during the Revolutionary war, the city became ex-

In 1995 Marjabelle Young Stewart, an etiquette

tremely prosperous in the post-Revolutionary years

expert recognized Charleston as the “best-man-

through trade and a plantation-dominated econ-

nered” city in the US, clearly exemplified by the

omy. Devoted to the concept of States Rights, South

friendliness of its population. A visit to Charleston

Carolina seceded from the Union and the first shots

offers the delights of modern city life and the tra-

of the Civil War came in Charleston harbor, and the

ditions of a time past.

Confederate soldiers took control of Fort Sumter. Charleston languished for decades, but has seen an economic renaissance in the past three decades.

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SITES TO SEE

GIBBES MUSEUM OF ART Established in 1905, the Gibbes illuminates Charleston’s history with stories of the South Carolina Low OK as seen through painting, OK Country sculpture and photographs.

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SPOLETO FESTIVAL USA Browse Browse Founded in 1977, Spoleto is one of the world’s major performing arts festivals, and features established and emerging artists. KIAWAH ISLAND Named for an Indian tribe from the 1600s, the island features 10 miles of beaches and five world-renowned golf courses just 15 miles from the city. WATCH A VIDEO OF CHARLESTON HIGHLIGHTS

BOONE HALL PLANTATION An antebellum plantation, which includes a post-civil war farmhouse, original slave cabins, several flowering OK gardens and the historic “Avenue of Oaks.”

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FORT SUMTER The first shots of the bloody Civil War took place here in 1861, and the fort remains a powerful symbol of union and disunion. AMERICAN PATRIOT 7


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Born in 1925 in Cleveland, OH, Newman showed an early interest in the theater. After serving in WWII and receiving his undergraduate degree at Kenyon College, he married actress Jacqueline Witte and took over the family sporting goods store. But Newman grew restless and subsequently enrolled at the Yale School of Drama. While there, he travelled to New York City where he won a role in the CBS series The Aldrich Family. In 1953 Newman made his Broadway debut in Picnic where he was spotted by Warner Bros. executives, who offered him a contract.

G R E AT A M E R I CA N ACTO R S

PAUL NEWMAN Paul Newman was as much a hero off-screen as on. A blue-eyed idol whose career successfully spanned five decades, he was also a prominent social activist, a proponent of actors’ creative rights, and a noted philanthropist.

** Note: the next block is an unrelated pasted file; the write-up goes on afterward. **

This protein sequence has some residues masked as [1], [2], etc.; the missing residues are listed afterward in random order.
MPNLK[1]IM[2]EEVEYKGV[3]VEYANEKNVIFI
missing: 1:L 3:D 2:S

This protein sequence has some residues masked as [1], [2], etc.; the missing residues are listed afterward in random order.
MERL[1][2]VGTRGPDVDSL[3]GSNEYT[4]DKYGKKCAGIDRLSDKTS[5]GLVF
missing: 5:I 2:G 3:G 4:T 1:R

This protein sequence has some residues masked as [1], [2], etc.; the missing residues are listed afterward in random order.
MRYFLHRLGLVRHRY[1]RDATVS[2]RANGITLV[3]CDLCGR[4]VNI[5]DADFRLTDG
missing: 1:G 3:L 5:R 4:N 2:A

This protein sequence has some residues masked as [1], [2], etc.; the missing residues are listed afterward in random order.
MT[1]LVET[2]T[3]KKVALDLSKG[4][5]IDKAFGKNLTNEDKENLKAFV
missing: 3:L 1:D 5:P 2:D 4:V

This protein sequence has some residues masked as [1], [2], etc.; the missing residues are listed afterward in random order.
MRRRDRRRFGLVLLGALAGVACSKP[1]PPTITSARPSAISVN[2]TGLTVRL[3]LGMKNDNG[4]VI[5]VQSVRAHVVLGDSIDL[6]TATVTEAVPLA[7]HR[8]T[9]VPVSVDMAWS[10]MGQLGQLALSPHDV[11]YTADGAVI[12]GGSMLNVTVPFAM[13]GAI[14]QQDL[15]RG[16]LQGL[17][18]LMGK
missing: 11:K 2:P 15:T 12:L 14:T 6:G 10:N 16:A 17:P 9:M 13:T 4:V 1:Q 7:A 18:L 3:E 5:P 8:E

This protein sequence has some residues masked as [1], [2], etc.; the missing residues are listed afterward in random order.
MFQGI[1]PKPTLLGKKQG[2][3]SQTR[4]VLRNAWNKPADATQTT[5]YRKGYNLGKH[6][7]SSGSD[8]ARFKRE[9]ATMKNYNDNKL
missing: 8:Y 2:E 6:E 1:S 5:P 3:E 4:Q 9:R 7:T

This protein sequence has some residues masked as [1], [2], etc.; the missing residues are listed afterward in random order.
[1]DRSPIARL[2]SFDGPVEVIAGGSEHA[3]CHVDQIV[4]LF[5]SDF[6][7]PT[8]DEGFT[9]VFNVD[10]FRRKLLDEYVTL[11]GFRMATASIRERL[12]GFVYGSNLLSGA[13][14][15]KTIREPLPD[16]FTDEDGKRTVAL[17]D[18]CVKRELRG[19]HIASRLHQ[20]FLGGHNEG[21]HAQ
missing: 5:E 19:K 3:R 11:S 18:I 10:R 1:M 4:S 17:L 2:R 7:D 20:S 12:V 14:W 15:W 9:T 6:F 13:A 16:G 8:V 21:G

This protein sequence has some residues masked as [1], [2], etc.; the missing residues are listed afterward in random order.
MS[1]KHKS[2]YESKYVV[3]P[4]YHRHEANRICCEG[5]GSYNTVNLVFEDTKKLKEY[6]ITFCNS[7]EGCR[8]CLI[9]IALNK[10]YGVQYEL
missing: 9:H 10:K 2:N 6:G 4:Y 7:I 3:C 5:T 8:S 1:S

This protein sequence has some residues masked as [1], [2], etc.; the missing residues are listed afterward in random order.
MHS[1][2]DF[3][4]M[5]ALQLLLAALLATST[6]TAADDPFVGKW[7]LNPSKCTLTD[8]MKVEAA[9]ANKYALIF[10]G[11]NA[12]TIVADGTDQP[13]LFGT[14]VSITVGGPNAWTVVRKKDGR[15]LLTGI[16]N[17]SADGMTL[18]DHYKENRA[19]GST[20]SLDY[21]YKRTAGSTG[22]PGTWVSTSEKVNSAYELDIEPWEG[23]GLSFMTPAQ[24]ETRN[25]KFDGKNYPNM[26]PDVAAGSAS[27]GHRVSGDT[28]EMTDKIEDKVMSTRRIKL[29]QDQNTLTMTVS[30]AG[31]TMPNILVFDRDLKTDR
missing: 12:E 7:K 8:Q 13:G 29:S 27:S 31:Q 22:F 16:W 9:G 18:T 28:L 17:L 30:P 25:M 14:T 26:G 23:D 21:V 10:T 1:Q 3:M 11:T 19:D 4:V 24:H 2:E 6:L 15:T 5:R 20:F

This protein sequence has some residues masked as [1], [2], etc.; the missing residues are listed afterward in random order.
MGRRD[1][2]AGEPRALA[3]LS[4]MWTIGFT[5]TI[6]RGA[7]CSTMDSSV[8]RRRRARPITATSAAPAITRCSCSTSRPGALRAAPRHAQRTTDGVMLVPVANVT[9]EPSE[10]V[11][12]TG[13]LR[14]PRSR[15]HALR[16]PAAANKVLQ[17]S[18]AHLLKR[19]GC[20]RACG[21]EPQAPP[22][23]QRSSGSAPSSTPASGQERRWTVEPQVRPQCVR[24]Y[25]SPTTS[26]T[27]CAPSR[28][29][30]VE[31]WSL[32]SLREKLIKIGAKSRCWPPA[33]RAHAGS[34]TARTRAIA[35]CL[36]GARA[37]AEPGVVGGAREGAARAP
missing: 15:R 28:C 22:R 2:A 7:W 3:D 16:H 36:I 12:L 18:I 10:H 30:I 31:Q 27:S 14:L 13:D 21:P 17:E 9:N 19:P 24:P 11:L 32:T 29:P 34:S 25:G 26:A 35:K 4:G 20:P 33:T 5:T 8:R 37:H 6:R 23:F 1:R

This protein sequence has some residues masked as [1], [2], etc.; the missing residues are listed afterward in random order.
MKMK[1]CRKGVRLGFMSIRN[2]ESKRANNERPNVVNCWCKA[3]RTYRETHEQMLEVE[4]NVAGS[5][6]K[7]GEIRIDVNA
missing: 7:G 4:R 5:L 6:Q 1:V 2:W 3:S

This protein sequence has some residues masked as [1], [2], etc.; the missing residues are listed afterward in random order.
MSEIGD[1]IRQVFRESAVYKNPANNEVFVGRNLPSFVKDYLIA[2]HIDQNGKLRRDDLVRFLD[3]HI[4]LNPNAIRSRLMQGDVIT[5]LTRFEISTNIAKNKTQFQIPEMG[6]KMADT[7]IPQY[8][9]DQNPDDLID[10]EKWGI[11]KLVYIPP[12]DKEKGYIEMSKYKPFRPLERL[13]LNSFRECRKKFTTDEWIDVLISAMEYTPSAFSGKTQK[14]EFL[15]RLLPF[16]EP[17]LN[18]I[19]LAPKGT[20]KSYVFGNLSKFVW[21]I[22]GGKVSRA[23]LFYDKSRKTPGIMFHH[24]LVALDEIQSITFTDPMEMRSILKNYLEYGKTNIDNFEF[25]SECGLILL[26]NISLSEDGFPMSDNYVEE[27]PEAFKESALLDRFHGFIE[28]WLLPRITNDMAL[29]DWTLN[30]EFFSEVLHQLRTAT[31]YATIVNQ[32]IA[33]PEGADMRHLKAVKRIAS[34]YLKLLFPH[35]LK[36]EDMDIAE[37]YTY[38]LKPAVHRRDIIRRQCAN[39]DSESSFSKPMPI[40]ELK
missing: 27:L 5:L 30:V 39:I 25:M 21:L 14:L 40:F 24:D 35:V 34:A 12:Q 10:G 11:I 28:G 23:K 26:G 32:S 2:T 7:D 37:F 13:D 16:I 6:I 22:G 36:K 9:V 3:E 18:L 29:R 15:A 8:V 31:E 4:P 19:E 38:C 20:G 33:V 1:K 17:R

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Though Newman’s early films were disasters, his third film, Somebody Up There Likes Me, was a success, with rave reviews for his performance. In 1958, he starred in The Long Hot Summer and met his second wife, Joanne Woodward. The couple continued to team onscreen throughout their careers. When he appeared in Cat on a Hot Tin Roof opposite Elizabeth Taylor, Newman scored his first Academy Award nomination. He was one of the few actors to successfully make the transition from 1950s cinema to that of the 1960s and 70s. His rebellious nature recommended him to the new generation and he received a second, third and fourth Oscar nomination. On his sixth attempt, Newman won the Oscar for Best Actor for The Color of Money. He continued making movies until 2002, and in 2007 announced he would retire because he could no longer act at the level he wanted to. Newman’s efforts off-screen were equally prolific. In 1968 he and Woodward made headlines by campaigning full time for Democratic candidate Eugene McCarthy and for their strong opposition to the war in Vietnam. With Barbara Streisand and Steve McQueen,

Newman founded First Artists, a production company created to offer performers the opportunity to produce their own projects. Productions included The Sting, which won the 1973 Oscar for Best Picture. With writer AE Hotchner, Newman founded Newman’s Own, a line of food products whose proceeds would be donated to charity. Newman also began his own charities, the Hole-in-the-Wall Gang Camp, a residential summer camp for seriously ill children, and the Scott Newman Foundation, started after the drug-related death of his son. He was also an avid racecar driver and raced frequently in major races including Le Mans and the Can-Am and Trans-Am series.

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In 2008, Newman was diagnosed with lung cancer and died soon thereafter in his beloved town of Westport, CT. Father of six children, he died surrounded by friends and family.

CLICK HERE TO SEE A MONTAGE OF SOME OF PAUL NEWMAN’S GREATEST MOVIE MOMENTS


54°40’ OR FIGHT! 10 AMERICAN PATRIOT


With Canada and America sharing the longest peaceful border in the world, it is strange to think that war once almost broke out over the exact location of the border in the great Northwest where the U.S., Canada and then-Russian Alaska met. Strange but true. The story is this. In the early 19th Century, the U.S. and British Canada had established a joint claim over the Oregon territory, which covered lands west of the Rockies and all the up to the border with Alaska. When joint governance caused friction, however, the parties decided to divide the territory.

Enter James K. Polk (pictured above) who, as the 1844 Democratic presidential candidate, ran on a platform of taking control over the entire territory. His campaign popularized the slogan, “Fifty-four Forty or Fight!” (that was the line of latitude serving as the